Newspaper article Pittsburgh Post-Gazette (Pittsburgh, PA)

Welcome, Lucy, to a World Short on Reason

Newspaper article Pittsburgh Post-Gazette (Pittsburgh, PA)

Welcome, Lucy, to a World Short on Reason

Article excerpt

As this is a personal column, I offer some good news that perhaps may shine a ray of light through the dark clouds of disturbing events: My second granddaughter, Lucy Gilpin, was born Feb. 28 to my daughter Allison and her husband in Sydney, Australia.

Lucy's sister Tillie, age 2, is very excited. Mother and baby are doing well. As for the world in which infant Lucy has been born, well, not so much.

What a strange quirk of history that the Crimean Peninsula should again be the center of a dispute between the world's great powers, as it was between 1853 and 1856. Britain, France, the Ottoman Empire and, of course, Russia were involved.

The reasons for the Crimean War are obscure to the present age and no doubt were to the average person back then. The war was cooked up as a stew from the timeless recipe: bluster, national pride, jingoism, military ambition, alliances, failed diplomacy and a big seasoning of folly.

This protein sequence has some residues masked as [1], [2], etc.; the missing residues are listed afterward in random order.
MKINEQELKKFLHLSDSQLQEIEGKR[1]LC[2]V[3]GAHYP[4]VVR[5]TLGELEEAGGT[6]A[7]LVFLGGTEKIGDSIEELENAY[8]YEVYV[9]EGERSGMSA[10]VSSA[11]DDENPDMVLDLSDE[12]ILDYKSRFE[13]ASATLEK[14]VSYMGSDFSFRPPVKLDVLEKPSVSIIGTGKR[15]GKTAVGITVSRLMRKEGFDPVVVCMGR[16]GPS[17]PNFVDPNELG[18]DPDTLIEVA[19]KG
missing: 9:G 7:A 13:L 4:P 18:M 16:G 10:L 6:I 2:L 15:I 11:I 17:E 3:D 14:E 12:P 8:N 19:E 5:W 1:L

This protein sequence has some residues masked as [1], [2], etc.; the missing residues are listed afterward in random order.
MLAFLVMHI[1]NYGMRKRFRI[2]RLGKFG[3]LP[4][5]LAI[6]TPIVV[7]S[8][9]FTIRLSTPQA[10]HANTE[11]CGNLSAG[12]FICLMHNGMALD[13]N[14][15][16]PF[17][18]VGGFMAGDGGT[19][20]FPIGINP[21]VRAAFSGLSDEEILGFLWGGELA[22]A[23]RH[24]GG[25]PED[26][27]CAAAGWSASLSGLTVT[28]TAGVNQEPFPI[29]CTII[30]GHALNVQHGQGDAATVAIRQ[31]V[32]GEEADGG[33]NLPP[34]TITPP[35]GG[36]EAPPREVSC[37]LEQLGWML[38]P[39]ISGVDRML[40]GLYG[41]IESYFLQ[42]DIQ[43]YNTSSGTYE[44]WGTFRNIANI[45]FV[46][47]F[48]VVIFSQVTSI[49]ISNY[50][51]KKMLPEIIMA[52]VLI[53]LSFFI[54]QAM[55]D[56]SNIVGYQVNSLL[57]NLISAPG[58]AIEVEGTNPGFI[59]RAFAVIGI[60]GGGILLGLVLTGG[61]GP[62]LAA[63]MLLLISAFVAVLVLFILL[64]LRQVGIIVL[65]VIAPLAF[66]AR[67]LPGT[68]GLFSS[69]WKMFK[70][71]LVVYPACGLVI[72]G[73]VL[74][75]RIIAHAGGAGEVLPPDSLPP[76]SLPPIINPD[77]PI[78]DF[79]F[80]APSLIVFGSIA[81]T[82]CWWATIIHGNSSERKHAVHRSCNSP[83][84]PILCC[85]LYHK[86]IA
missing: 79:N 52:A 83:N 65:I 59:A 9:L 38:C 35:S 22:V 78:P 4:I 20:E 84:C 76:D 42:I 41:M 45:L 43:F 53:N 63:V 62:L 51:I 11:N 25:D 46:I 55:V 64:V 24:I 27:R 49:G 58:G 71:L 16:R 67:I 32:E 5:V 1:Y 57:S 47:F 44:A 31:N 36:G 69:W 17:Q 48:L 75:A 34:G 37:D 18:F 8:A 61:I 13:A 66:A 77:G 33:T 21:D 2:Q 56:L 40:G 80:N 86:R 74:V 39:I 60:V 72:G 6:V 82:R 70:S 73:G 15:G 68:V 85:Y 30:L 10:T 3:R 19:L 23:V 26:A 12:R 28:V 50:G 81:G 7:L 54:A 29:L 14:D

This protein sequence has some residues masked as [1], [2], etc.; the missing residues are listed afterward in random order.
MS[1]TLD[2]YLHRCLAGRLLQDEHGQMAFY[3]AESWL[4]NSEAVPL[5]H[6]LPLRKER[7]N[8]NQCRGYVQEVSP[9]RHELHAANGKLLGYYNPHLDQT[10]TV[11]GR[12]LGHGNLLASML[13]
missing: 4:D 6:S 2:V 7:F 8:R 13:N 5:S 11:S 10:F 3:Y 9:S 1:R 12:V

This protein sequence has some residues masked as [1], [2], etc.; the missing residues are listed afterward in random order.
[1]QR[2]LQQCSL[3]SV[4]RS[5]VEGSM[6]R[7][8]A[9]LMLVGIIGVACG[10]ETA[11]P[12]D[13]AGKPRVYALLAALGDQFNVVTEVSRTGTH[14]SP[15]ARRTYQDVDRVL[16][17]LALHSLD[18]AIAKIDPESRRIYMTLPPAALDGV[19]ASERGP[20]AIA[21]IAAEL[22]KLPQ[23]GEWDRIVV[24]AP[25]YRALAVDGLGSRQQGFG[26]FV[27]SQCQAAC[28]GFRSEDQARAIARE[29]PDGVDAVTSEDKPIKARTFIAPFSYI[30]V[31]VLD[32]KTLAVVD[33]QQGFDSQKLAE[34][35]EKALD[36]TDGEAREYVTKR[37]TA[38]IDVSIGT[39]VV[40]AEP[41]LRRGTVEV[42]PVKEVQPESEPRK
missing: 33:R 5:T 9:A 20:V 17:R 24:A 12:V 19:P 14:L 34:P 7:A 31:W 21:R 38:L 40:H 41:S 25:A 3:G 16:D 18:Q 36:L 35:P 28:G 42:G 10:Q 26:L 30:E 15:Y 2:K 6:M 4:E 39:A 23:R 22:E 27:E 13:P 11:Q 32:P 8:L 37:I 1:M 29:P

To the extent that the Crimean War is remembered at all it is for two things. One was the Lady with the Lamp, Florence Nightingale, who made the nursing profession respectable in Victorian England when women caring for men seemed indecent.

British military hospitals of the day were terrible. In the way of care, you might get a cup of tea if you were lucky but there was probably more chance of an English orderly telling you: "Keep the moaning down a bit, please, people are trying to die in here." With her fellow nurses, the lady with the lamp made the rounds of the sick and wounded and changed the world one ward at a time. Every modern nurse walks in the light of that lamp.

The second historical artifact of that war was Alfred, Lord Tennyson's famous poem, "The Charge of the Light Brigade," which commemorated a real event that was equal parts extraordinary courage and shocking stupidity.

Written in the cadences of the hoof beats of the British cavalry charging the Russian guns, it is a poem that once heard always echoes in memory: "Half a league, half a league, / Half a league onward, All in the valley of Death, / Rode the six hundred." And then the chilling lines: "Theirs not to reason why, / Theirs but to do and die . …

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